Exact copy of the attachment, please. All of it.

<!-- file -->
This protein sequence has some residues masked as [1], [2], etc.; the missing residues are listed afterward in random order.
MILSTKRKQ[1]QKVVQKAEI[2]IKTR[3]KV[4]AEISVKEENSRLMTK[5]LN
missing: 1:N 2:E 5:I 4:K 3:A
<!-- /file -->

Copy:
This protein sequence has some residues masked as [1], [2], etc.; the missing residues are listed afterward in random order.
MILSTKRKQ[1]QKVVQKAEI[2]IKTR[3]KV[4]AEISVKEENSRLMTK[5]LN
missing: 1:N 2:E 5:I 4:K 3:A